Many people complain that it doesn’t even pay to keep your money in the bank at today’s interest rates. That was the Fed’s whole idea. It was trying to get you to take your savings out of the bank and go invest it in things that create jobs (e.g., new property, a factory, or equipment). The low interest rates of the past seven years have been good for young people who tend to be borrowers and job creators. The low rates tend to penalize seniors who are counting on interest from their savings accounts to supplement their retirement incomes.

     Zero interest rates have helped the U.S. economy recover from the great recession. The recovery has not been as quick or as robust as many would have liked. However, there's no question that the economy is bigger and stronger on almost every measure than it was before the 2008-09 recession.

     The question is why raise rates now? The economy is not in danger of overheating, and inflation is below the 2% target (largely due to the decline in energy costs). There are several reasons but the main ones are:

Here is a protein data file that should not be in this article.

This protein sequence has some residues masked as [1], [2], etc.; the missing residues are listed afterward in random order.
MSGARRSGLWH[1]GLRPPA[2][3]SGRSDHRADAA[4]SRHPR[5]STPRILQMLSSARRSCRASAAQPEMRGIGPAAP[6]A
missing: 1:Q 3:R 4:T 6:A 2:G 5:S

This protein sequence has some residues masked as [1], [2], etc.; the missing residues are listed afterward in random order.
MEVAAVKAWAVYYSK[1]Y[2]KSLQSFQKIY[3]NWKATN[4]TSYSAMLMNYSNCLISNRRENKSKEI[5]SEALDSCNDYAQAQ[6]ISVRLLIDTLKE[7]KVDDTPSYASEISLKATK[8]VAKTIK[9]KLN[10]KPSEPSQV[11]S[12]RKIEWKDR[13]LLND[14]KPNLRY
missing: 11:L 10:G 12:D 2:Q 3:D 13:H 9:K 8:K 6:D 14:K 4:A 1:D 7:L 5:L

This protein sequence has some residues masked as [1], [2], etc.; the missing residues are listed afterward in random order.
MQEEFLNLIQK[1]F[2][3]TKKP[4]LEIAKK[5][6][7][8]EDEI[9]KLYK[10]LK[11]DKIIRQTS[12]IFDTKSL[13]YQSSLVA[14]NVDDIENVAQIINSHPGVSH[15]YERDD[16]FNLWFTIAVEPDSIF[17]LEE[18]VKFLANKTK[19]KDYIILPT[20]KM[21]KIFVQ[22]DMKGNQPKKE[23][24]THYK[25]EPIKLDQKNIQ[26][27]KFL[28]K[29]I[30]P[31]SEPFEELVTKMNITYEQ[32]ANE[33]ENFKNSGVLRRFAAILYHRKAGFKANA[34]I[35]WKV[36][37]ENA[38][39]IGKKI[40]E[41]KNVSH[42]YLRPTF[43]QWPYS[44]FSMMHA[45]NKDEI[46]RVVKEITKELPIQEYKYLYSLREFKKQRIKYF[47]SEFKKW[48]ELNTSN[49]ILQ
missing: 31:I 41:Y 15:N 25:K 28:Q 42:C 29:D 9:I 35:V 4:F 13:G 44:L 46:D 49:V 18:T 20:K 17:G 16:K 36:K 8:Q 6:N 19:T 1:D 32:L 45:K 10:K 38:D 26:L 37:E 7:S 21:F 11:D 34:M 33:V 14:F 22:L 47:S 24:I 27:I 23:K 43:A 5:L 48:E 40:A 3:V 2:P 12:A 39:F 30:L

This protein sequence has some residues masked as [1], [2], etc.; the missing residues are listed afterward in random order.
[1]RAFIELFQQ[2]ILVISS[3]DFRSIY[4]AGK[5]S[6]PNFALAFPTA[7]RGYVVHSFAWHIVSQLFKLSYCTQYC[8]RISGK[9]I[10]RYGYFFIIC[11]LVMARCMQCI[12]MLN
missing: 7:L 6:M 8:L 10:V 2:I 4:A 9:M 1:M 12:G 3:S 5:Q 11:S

1)  0% is an extreme measure, and the Fed likes to have some ammunition in case of a future downturn or economic shock. When rates are already at zero, it has very few tools left.

     2)  Historically, low rates can create asset bubbles. In other words, people start investing in things that don’t make sense. (Has anyone checked real estate prices in Silicon Valley or New York City?)

     How will a rate increase affect the economy and the stock market? Short-term, there is some volatility, but in the medium to longer term, an increase from 0 to .25% should be a non-issue. The Fed just wants to get off of zero. It is unlikely there will be any steep increases from there unless inflation makes a significant comeback.

8 comments:

DJan said...

Thanks for the information, Tom. I figured that Wall Street's volatility over possible minuscule amounts is trying to keep them from going up at all, like bullies threatening to take their marbles home if you don't do it their way. :-)

Anonymous said...

I don't now where you bank but I am getting 2% on my CD's and 3% from Vanguard. All FDIC. Considering that I had a measly $10K as an experiment invested in the S&P 500, it had made $800 in profit plus 4 dividend payments over the year (approx $55 each). Today, all of that profit is gone, plus the dividends and some of my capital. In other words, a big loss as far as I am concerned.
Meanwhile, my little CD's keep chugging along, making me a little money and never, ever losing a dime.
As an ancient CPA once told me: better to make a little money than no money at all.